The market follows the artist. The artist does not follow the market.Iimani David, author.
Recently, a painting that had been sold as an authentic Leonardo da Vinci in 2017 has been “downgraded” by the Prado Museum. So… how does a Leonardo disappear?
The Art Newspaper reported that the Prado, in a exhibition catalog, has downgraded the Salvator Mundi from being by the hand of the great Leonardo da Vinci, to being “attributed works, workshops or authorized and supervised by Leonardo,” in other words, done maybe in part by Leonardo, in the presence of Leonardo, or maybe he was in the room with it at some time. (that last part was sarcasm)
What is this thing?
This is an oil painting on a wooden panel approximately 2 ft 2in x 1 ft 6 in. It portrays Jesus Christ as the Salvator Muni, Latin for “savior of the world.” It’s dated to sometime between 1499 to 1510. Jesus peers out from the frame, garbed in a blue robe and making the sign of the cross with his right hand. He holds a clear orb in his other hand. There are about thirty authenticated copies and variations of this painting by Leonardo’s followers, and drawings related to the painting are in the British Royal Collection. These thirty are copies of a presumed lost Leonardo original that probably dated to about 1500, and may have been lost in the early 1600s, though various copies have been claimed as the lost original at various times by various art historians.
By the way, this version of the Salvator Mundi (there are at least thirty of them) is sometimes referred to as the “Cook Version” after a previous owner, or as the Gulf version for its current presumed home in the Persian Gulf. For simplicity’s sake I will refer to it by the latter title.
In 2005, this Gulf version was bought by an art consortium in New York City from the estate of a Baton Rouge businessman, for about $1,175.
Wait. Full stop.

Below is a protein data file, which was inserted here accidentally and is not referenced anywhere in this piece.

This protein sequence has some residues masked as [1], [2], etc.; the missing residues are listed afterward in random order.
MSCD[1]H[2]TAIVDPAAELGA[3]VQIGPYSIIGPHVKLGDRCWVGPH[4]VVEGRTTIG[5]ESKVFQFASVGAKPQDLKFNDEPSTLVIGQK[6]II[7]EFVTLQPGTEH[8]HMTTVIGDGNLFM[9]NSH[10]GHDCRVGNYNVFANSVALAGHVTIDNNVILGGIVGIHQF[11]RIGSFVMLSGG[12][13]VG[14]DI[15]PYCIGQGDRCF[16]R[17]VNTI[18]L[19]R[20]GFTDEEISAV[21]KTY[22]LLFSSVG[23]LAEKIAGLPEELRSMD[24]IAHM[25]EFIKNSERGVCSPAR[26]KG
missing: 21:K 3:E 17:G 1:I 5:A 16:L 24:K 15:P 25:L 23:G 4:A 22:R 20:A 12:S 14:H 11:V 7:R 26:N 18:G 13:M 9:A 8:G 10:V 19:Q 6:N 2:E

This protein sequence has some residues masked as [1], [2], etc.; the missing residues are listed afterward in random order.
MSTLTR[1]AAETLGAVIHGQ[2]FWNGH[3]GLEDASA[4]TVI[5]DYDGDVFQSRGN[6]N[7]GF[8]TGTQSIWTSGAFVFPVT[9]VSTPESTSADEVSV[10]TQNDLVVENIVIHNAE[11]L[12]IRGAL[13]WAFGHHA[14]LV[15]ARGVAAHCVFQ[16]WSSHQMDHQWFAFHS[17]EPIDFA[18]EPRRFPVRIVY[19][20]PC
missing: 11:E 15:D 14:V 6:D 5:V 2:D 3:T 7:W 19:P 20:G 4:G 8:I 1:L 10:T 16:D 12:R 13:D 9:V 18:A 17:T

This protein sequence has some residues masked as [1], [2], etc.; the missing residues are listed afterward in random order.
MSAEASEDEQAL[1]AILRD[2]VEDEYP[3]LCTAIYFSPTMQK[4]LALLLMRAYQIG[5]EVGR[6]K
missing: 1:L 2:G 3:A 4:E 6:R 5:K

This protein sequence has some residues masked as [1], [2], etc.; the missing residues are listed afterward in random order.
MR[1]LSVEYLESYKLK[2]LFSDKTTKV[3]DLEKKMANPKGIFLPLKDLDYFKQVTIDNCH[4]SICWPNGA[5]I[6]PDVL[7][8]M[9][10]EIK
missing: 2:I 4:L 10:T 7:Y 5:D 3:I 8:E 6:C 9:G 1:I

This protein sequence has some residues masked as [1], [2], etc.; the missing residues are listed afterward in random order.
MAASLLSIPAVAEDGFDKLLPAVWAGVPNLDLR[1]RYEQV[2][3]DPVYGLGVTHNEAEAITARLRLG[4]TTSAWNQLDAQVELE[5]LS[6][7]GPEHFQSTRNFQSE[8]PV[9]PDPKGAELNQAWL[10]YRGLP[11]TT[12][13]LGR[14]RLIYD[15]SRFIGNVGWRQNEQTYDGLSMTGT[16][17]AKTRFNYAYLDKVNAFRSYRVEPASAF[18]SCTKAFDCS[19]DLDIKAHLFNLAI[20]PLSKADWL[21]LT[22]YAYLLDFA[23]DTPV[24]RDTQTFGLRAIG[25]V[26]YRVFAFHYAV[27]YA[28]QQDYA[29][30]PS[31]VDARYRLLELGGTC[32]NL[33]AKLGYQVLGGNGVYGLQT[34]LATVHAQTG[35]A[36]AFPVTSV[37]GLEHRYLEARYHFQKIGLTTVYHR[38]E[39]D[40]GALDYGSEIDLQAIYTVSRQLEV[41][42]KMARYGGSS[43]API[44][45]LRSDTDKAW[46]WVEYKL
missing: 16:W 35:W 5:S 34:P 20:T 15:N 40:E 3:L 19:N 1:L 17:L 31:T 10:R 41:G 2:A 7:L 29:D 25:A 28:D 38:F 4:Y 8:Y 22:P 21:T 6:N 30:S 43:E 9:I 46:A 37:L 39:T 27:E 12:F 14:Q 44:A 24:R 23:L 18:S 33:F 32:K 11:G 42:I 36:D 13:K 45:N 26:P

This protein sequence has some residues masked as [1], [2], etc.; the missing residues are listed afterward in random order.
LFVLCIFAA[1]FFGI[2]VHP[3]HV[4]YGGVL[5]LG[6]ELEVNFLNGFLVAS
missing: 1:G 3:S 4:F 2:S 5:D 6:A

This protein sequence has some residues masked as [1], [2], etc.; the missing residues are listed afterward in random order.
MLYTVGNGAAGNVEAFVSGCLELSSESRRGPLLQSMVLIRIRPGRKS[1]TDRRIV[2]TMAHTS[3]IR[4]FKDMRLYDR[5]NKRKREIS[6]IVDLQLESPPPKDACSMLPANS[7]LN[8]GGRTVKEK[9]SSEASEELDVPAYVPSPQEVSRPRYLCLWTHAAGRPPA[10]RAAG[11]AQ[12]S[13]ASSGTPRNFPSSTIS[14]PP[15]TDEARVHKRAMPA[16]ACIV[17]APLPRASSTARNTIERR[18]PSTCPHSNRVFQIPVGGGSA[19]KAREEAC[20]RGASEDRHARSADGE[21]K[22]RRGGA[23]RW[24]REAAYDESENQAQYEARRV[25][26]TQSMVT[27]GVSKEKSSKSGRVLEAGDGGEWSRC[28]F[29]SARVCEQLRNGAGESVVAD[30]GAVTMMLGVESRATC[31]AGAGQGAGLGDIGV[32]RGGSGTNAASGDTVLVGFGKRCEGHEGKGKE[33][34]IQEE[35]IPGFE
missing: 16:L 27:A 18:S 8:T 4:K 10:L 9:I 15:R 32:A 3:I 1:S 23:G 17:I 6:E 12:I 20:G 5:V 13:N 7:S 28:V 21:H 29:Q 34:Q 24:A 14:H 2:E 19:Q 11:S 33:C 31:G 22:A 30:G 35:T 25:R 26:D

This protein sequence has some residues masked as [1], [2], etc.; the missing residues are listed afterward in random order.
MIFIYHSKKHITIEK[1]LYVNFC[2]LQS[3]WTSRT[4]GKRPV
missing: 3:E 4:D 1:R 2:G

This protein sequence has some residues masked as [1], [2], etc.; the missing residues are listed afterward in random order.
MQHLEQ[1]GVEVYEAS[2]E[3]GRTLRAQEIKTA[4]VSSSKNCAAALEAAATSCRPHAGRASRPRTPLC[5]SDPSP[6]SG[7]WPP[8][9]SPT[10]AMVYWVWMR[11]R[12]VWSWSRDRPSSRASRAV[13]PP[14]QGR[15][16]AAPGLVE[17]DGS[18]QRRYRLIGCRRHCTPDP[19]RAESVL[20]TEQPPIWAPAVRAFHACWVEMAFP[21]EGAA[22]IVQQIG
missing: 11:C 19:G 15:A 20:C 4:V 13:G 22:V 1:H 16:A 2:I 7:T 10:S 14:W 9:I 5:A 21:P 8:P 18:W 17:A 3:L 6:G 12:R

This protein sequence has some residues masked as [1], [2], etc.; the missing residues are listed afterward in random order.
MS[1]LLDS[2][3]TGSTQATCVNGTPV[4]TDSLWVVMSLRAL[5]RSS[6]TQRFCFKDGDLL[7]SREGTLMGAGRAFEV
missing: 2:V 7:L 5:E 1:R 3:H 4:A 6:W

They bought a Leonardo for a grand?
No. They bought a very badly damaged and heavily overpainted Old Master painting that may or may not have been related to Leonard’s workshop. It was only during the process of stripping off the overpainting, and the restoration and cleaning that the possibly that Leonardo might have had his hands on it came to light. Thinking this might even be the lost original, they carefully proceeded with restoration.
After restoration it was authenticated, which is to say, some experts all got together and agreed it was most likely a real Leonardo painting. It was on display at the National Gallery in London as a Leonardo in 2011 to 2012, and later the Dallas Museum of Art also authenticated the work. At that point, it became a Leonardo.
In 2013 it was sold to a Swiss art dealer for about $75 million, then sold in short order to Russian billionaire Dmitry E. Rybolovlev for about $127.5 million. That’s an increase in value of about $52.5 million in less than a year. There were legal disputes over the work, with Rybolovlev bring suits against the dealer and the brokering auction house, Sotheby’s, for fraud and misrepresentation.
Famously the work, sold at a Christie’s auction in 2017 for a mind boggling $450 million. This sale made it the most expensive work of art to date. After this massive profit, Rybolovlev’s suits have been dropped. Although touted by the auction house as “the greatest artistic rediscovery of the last 100 years,” even as the gavel fell on the work, people were questioning its status as being by the Old Master’s hand. The buyer was Saudi culture minister Prince Badr bin Abdullah, who is presumed by many to be a stand in buyer for Prince Mohammed bin Salman. However Riyadh only names Badr as the owner. Since the purchase the work has not been publicly displayed, despite a 2018 planned opening for the piece at the Louvre Abu Dhabi, an event that was cancelled. The Louvre Abu Dhabi refused to allow the painting to be subjected to further testing and authentication.
In 2019 the Louvre (in Paris) held an unprecedented Leonardo exhibition, which did not include the Gulf Mundi. There was much speculation that the buyer(s) may have questioned the attribution even immediately after purchasing and might have felt embarrassment over spending almost half a billion dollars on something that probably wasn’t worth it. Then the recent downgrade of the Gulf Mundi in the exhibition catalog by the Prado seems to confirm judgment that the work is not an authentic original.
If it’s a workshop piece instead of an original then its value is probably in the realm of about $1.5 million dollars.
This shoddy piece of wood with cracked and restored paint lost about $448.5 million in value.
There has been no comment from the Saudi government on this development, and no announced plans to display the work in public. The Leonardo has disappeared.
THE ART NEWSPAPER:
THE IRISH TIMES:
MARKET RESEARCH TELECAST:
The Prado downgrades the category of the ‘Salvator Mundi’ bought by a Saudi prince and doubts that Leonado da Vinci painted it